A boon for the arts and crafts set and a pitfall for joggers, pine cones galore seem to be littering streets, sidewalks, and yards this spring.
The bumper crop of crunchy cones was three years in the making, said Peter Del Tredici, senior research scientist at the Arnold Arboretum.
The cones were formed in the fall of 2007 and pollinated the following spring. They expanded to their present average size of about six inches last year. And in September, they shed their seeds. The spent cones are finding their way to the ground now.
“They’re falling right now because the twigs are starting to expand,” Del Tredici said. “As the twigs fill with sap, the cones get pushed off.”
The increase in spent cones is not unusual, he said. White pine trees exhibit a phenomenon known as "mast seeding."
Mast seeding trees produce a small amount of seeds every year. Every three to seven years, however, they yield a heavy crop.
In the case of white pines, that results in an explosion of fallen crunchiness.
“What’s really interesting is that this behavior is synchronized over a relatively large geographic area,” Del Tredici said. “In southern New England, for example, all of the pine trees are going to have heavy crops of cones at the same time. So then the question becomes, what are the factors that cause this synchrony? And that’s a very hard question to answer.”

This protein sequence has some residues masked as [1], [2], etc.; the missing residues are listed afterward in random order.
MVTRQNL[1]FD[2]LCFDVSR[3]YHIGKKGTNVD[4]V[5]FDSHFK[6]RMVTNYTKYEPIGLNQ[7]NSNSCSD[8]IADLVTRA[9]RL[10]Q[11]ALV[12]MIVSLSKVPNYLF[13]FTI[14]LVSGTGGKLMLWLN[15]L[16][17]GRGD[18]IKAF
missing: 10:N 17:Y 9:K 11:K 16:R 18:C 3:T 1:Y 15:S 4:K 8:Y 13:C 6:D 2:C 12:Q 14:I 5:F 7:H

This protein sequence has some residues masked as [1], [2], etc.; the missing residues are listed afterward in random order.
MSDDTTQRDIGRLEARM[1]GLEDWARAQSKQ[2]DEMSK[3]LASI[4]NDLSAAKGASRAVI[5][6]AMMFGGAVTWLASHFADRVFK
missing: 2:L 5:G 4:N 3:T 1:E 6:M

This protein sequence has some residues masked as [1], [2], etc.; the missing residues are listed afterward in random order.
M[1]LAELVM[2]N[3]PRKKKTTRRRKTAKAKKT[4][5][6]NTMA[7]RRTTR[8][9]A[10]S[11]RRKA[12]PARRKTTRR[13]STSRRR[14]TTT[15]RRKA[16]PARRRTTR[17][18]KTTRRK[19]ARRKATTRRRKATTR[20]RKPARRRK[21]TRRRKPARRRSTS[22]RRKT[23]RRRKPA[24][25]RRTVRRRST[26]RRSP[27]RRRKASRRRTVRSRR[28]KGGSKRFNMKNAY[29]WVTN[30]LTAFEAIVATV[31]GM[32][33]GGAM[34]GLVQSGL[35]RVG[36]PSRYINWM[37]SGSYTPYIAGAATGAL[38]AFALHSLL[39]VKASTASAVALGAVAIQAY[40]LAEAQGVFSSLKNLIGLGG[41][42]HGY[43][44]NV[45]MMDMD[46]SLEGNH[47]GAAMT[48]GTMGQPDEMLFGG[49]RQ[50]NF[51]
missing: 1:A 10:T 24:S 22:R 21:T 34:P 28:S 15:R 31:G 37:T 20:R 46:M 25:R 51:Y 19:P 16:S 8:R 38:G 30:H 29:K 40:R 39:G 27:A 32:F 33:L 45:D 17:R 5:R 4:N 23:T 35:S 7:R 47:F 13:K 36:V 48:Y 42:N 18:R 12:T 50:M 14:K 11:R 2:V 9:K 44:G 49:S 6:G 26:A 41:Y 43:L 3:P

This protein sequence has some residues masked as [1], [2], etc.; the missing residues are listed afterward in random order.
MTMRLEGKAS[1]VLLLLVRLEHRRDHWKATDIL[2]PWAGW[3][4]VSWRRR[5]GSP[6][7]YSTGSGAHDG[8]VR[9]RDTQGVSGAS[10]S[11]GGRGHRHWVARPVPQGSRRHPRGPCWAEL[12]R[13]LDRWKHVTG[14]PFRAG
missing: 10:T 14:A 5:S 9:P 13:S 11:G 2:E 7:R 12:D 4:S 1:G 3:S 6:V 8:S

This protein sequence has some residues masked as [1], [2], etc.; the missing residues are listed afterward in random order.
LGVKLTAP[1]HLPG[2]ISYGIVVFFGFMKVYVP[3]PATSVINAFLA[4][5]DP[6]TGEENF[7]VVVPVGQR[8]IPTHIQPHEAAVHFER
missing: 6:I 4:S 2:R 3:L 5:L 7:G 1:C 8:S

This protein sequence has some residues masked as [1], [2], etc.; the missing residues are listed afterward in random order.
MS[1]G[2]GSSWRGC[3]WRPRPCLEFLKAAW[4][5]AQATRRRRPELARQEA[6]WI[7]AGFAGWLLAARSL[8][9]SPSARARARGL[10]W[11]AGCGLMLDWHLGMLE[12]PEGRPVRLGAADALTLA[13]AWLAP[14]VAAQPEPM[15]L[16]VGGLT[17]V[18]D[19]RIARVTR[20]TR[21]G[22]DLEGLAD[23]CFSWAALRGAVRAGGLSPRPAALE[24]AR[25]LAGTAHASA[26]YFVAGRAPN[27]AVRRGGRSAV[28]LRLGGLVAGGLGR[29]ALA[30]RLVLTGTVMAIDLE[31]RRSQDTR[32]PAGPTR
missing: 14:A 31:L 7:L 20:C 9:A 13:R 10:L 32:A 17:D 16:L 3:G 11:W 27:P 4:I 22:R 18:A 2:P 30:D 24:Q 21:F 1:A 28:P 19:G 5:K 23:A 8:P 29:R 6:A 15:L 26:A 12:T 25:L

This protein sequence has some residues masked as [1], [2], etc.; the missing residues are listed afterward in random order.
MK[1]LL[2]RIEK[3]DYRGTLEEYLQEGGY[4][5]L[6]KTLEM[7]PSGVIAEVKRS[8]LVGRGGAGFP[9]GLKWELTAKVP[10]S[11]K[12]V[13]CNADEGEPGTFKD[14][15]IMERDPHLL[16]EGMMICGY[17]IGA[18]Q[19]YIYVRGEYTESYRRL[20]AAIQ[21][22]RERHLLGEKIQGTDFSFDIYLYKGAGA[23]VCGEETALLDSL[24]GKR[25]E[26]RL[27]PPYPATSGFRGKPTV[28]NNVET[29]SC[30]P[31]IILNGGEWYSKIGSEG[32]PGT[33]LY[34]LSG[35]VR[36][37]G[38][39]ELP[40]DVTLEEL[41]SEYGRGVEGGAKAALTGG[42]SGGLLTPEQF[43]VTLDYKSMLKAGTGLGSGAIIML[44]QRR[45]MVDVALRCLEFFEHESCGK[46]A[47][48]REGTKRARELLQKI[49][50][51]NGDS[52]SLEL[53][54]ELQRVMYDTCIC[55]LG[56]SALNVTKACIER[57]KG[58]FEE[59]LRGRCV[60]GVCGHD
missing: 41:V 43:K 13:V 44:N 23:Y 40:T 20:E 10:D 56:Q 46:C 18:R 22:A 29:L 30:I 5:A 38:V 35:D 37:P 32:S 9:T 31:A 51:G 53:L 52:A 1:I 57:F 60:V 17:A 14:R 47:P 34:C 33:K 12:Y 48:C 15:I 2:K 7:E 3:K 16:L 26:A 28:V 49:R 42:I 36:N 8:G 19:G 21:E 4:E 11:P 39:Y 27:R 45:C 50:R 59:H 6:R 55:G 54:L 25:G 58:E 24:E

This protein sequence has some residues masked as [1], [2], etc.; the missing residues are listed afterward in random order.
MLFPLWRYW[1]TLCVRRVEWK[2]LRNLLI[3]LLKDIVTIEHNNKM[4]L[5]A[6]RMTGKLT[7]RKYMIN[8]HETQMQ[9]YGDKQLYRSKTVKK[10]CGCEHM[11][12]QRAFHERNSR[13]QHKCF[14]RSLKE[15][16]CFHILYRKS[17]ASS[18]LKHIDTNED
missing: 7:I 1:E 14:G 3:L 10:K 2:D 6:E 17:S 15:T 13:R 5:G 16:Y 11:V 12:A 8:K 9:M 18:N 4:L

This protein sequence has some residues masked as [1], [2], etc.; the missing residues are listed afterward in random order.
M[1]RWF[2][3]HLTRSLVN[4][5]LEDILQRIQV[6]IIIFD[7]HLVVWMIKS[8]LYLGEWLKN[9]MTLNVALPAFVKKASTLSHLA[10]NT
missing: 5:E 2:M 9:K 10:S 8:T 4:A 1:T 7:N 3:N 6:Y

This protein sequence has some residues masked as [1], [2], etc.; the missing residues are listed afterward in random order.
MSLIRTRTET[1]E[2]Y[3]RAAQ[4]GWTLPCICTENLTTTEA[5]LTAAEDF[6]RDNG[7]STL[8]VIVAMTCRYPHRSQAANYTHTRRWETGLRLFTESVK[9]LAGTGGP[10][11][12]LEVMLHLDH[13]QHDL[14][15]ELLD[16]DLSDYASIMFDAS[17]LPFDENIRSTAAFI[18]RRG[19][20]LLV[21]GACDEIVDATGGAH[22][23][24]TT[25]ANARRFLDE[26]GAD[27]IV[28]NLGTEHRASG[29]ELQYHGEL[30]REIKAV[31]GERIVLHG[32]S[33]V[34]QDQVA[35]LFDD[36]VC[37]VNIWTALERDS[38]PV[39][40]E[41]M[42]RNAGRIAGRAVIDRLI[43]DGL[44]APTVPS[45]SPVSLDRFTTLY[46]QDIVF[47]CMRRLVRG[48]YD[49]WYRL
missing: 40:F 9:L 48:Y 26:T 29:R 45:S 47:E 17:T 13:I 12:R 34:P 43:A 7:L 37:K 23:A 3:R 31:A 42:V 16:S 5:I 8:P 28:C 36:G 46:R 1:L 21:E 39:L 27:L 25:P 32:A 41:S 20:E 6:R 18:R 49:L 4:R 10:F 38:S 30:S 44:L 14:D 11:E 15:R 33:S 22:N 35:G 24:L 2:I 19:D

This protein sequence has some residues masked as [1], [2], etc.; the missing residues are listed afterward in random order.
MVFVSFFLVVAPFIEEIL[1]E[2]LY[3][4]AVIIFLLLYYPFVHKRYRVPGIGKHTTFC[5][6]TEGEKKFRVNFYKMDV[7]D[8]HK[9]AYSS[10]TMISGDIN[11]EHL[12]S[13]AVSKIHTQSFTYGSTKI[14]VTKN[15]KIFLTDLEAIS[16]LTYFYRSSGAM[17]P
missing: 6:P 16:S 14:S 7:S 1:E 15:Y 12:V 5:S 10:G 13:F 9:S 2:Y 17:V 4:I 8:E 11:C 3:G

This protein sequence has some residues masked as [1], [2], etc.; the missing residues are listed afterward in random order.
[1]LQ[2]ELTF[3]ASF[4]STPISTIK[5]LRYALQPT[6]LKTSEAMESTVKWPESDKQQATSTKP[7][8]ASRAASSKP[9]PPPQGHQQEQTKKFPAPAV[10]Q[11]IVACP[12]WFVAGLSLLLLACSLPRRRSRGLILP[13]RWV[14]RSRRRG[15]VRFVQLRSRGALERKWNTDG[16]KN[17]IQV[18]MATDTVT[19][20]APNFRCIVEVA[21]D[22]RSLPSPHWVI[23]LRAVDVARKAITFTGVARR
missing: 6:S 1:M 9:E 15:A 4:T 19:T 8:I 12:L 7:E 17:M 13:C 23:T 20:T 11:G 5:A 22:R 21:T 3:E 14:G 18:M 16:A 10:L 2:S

Botanists have examined the way weather impacts seed production in white pines, but it seems to play little role, Del Tredici said.
Studies of other mast seeding trees, such as oaks -- which produce huge numbers of acorns some years and smaller crops others -- have found that the irregular cycle may be an evolutionary strategy, Del Tredici said.
The irregularity means that some years squirrels and other rodents feast and others they famish, so their populations don't grow too large and ravage the trees.
“Predators can’t adapt to reproduction on an irregular cycle,” Del Tredici said.
Although the theory hasn’t been proven for white pines, the good news for those tired of raking fallen cones is that the trees aren’t expected to produce another big crop of cones for several years.
“The fact that you have to go out there and rake up these cones might be annoying, but all trees are messy,” Del Tredici said.
“And, hey,” he added, “it doesn’t happen very often.”
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